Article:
The experience definitely made me appreciate Mrs. Quinet's attempts to improve our cultural literacy. However, I think that the event is interesting for still another reason: how was I able to recognize Smith's work without ever seeing it before? How does an artist manage to find a distinguishable style amidst the proliferation of Minimalist and Abstract Expressionist art? Smith's sculpting material (steel), use of geometric shapes, and configuration of disparate elements is simultaneously commonplace and characteristic of his art specifically. I suppose this dichotomy points to the modern artist's ability to appeal to subtle and subconscious psychological processes for pattern recognition and analysis. In other words, the artist toys with our presuppositions and takes full advantage of our ability to think symbolically. What do you all think?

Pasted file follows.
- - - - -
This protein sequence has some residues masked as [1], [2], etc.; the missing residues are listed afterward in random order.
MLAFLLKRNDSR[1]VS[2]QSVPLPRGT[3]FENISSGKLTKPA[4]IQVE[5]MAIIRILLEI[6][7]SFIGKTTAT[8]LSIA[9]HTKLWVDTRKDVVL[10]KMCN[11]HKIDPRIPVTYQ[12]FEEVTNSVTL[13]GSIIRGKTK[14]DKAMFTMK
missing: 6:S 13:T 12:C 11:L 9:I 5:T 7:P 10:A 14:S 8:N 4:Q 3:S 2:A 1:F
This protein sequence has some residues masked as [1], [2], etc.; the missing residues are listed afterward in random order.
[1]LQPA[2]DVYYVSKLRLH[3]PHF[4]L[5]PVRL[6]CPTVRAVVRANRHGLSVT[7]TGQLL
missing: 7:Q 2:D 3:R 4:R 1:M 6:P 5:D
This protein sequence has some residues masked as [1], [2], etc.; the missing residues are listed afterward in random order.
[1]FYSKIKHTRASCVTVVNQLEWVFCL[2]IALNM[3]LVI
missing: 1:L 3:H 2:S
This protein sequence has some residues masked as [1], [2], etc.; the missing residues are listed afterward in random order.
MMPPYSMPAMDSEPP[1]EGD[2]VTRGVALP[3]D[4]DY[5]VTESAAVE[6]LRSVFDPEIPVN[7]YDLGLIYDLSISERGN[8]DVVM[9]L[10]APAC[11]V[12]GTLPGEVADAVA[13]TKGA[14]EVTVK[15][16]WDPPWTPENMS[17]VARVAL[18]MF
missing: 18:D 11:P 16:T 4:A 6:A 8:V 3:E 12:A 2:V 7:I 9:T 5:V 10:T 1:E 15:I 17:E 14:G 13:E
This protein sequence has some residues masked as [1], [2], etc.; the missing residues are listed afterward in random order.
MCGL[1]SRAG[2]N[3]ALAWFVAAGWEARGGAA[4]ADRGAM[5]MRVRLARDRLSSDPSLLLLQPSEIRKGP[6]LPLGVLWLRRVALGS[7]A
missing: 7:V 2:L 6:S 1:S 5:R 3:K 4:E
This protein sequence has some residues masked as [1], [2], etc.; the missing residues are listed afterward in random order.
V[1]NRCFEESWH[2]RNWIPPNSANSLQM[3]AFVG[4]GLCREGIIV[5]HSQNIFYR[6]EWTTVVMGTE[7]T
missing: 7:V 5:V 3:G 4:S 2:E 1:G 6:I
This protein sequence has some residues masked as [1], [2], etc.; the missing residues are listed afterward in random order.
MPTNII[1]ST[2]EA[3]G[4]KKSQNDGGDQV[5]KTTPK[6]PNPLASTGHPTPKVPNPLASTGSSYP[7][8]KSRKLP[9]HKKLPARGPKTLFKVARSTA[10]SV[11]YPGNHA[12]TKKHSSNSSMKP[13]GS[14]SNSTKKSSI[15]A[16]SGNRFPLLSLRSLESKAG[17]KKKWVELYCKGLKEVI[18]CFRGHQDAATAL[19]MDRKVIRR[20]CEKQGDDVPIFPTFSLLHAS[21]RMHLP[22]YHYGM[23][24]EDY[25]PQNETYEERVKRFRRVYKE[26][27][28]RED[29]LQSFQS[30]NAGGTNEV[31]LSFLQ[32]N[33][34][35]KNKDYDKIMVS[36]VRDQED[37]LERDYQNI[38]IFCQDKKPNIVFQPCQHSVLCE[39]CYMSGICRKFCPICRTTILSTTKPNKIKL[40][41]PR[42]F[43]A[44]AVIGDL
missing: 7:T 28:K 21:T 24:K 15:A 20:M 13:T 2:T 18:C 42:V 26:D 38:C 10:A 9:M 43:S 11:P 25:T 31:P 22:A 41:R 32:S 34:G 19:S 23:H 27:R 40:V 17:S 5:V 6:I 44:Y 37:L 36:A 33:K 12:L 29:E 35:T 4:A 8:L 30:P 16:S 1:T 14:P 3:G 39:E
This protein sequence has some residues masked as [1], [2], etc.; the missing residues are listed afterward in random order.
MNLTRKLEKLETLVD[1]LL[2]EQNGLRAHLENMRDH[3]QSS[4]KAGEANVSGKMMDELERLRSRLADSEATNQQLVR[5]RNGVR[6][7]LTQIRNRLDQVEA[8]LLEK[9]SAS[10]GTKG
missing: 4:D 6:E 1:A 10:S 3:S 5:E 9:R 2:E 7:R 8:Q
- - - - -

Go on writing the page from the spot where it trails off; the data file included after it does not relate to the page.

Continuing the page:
Saturday, April 9, 2011
Modern Art and College Visits
Hello, everyone! I feel as though it is time for me to contribute something new to the blog. I know this post's topic is a little after the fact, but I still think that it is worth the time. When I was touring Princeton, I came across the sculpture pictured above. Around five seconds after first glancing at it, I did what must have been a rather hilarious double-take. With excited curiosity, I approached the work and confirmed my suspicion: that this was a member of David Smith's Cubi series. The sculpture above is none other than Cubi XIII.